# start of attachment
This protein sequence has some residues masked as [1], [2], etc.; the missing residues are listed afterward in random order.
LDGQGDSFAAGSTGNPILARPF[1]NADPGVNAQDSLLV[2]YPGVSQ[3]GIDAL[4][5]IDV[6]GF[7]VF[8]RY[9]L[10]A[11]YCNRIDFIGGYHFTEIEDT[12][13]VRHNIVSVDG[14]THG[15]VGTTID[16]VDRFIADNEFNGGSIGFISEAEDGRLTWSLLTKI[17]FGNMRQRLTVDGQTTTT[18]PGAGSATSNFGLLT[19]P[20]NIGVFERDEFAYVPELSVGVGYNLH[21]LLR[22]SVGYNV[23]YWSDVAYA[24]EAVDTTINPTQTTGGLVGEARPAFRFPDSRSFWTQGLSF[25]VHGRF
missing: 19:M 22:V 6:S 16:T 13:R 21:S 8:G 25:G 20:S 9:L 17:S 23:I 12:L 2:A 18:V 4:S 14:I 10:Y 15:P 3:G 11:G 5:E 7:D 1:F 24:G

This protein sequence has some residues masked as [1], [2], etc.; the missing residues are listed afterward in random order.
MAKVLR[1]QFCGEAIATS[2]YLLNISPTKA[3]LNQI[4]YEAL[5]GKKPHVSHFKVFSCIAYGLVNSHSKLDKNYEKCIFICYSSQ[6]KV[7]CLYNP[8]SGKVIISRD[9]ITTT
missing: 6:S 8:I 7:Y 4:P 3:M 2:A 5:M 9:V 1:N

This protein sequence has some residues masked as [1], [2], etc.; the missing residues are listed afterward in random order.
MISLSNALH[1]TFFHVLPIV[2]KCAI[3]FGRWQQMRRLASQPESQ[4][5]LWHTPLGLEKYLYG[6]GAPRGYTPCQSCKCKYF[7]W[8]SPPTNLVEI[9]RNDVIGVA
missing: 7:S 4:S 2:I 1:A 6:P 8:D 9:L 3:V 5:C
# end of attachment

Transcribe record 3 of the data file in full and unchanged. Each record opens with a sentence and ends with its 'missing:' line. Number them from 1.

This protein sequence has some residues masked as [1], [2], etc.; the missing residues are listed afterward in random order.
MISLSNALH[1]TFFHVLPIV[2]KCAI[3]FGRWQQMRRLASQPESQ[4][5]LWHTPLGLEKYLYG[6]GAPRGYTPCQSCKCKYF[7]W[8]SPPTNLVEI[9]RNDVIGVA
missing: 7:S 4:S 2:I 1:A 6:P 8:D 9:L 3:V 5:C